Dubai: The government of Dubai, facing dwindling oil resources and a mountain of debt, announced on Thursday the discovery of a new offshore oil field which it hoped would rescue its limping economy.
The ruler of Dubai, Sheikh Mohammed bin Rashed al-Maktoum, “heralds the good news to the people of the United Arab Emirates that a new offshore oil field has been discovered in Dubai,” a government statement said.
The UAE sits on the world’s fifth largest proven oil reserves, amounting to 97.8 billion barrels of crude oil. But 95% of those reserves are controlled by the leading partner in the federation, Abu Dhabi.
The UAE also has 214.4 trillion cubic feet (six trillion cubic metres) of gas reserves, ranking it sixth in the world after Russia, Iran, Qatar, Saudi Arabia and the United States.
Dubai’s poor oil reserves, mostly offshore, are expected to be exhausted within 20 years, while it controls only two percent of the country’s gas wealth, according to UAE government website.
The statement did not provide information about the size of the new field, saying that Sheikh Mohammed instructed the emirate’s oil department to “begin exploration work and conduct needed research to specify the size of the reserve, and its production capacity in the short and long term.”
It said that the new field lies east of the small Rashid field, which is located some 70 kilometres (44 miles) off Dubai’s Gulf coast.
Dubai discovered oil in commercial quantities in 1966 at the offshore Fateh field, and began exporting in 1969. Its oil reserves stand at four billion barrels.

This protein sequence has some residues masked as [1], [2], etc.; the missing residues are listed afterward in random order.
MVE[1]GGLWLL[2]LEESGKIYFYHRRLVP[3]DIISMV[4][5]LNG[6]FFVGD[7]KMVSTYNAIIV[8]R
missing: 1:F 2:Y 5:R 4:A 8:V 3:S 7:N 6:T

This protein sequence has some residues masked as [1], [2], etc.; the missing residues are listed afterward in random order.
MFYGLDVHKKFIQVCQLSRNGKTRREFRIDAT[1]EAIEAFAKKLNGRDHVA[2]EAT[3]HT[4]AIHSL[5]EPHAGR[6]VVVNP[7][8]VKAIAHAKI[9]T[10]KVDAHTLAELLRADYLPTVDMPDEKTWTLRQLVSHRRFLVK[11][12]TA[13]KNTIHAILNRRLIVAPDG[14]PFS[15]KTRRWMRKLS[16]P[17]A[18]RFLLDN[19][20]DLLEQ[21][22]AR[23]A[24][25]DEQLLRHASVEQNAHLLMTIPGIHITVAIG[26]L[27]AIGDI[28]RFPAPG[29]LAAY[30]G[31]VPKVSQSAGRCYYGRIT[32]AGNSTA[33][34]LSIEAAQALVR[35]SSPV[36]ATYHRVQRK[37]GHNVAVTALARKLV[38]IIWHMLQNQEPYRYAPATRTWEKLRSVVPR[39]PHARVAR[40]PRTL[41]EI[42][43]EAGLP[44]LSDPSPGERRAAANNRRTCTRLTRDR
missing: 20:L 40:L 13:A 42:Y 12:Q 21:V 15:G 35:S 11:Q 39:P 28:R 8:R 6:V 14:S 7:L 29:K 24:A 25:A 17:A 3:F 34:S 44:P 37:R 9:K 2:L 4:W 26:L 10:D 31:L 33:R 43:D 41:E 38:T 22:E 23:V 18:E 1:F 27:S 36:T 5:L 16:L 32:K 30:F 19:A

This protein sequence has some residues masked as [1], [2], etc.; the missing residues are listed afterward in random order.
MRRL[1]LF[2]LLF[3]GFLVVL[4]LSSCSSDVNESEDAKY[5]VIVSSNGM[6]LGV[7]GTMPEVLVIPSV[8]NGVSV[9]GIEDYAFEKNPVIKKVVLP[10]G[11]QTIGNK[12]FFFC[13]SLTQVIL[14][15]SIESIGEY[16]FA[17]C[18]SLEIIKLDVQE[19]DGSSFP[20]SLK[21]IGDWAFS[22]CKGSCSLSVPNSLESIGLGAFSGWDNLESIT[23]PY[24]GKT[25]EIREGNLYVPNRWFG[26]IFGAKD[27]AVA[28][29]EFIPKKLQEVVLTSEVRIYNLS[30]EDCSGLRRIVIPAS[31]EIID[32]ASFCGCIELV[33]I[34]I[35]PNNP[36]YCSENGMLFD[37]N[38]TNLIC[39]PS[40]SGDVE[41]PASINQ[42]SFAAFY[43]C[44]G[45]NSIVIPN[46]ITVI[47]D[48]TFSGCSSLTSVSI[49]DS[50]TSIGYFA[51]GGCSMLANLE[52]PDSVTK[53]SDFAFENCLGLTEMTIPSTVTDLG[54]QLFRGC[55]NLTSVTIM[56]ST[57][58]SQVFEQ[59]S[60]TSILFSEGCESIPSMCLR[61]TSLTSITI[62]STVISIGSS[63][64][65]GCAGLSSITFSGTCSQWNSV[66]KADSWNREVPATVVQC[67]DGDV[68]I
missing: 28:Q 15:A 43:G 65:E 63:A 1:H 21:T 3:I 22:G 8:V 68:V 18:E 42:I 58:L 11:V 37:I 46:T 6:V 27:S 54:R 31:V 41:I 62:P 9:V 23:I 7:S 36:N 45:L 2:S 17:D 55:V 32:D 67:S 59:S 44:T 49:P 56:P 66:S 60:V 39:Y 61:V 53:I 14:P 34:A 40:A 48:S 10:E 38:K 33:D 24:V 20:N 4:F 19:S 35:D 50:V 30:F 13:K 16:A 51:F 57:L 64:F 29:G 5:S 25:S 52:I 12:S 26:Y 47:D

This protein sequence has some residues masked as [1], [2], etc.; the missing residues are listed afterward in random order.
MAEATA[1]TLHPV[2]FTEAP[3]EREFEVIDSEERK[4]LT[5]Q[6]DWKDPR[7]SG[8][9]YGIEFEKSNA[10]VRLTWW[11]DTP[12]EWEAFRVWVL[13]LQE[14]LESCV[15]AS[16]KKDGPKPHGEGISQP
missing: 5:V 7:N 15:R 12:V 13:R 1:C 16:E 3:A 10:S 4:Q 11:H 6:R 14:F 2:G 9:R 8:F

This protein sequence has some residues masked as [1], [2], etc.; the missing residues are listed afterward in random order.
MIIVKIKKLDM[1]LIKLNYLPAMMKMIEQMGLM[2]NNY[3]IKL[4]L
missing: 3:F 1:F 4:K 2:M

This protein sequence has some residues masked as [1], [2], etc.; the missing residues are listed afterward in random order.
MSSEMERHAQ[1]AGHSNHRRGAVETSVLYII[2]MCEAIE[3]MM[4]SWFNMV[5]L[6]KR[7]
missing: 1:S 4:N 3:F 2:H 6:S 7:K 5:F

The city-state’s oil production reportedly peaked in 1991 at 410,000 barrels per day and has been steadily declining since, dropping to 170,000 bpd in 2000. Up-to-date official figures are not available.
Sheikh Mohammed, who is also the UAE vice president and Prime Minister, hoped the discovery would “give a strong boost to all sectors of the local economy and provide a new source of revenue that could strengthen the drive for comprehensive development in Dubai,” the statement said.
Dubai’s economy had boomed over the past years on non-oil sectors, particularly real estate and construction, which attracted huge investments, in addition to its prospering tourism sector.
But its rapid economic growth came to a grinding halt after the global financial crisis hit Dubai in autumn 2008, drying out foreign financing that was vital for the overheated real estate sector.
Dubai had heavily borrowed its way to build its economy, splashing on grandiose projects, mainly man-made tree-shaped islands. It is now facing severe problems in meeting its debt obligations.
The emirate sent jitters through world global markets in November when it said it needed to freeze payments on the debt of its largest state-corporate, Dubai World.
The group is now negotiating the restructuring of some $22 billion in debts owed by its troubled subsidiaries.
Dubai’s total debt is estimated at between $80 and 100 billion, although some reports say it could be as high as $170 billion.
But the emirate has so far leaned on its rich neighbour Abu Dhabi, which together with the central bank, has extended aid worth $20 billion in 2009 to bail out Dubai’s troubled companies.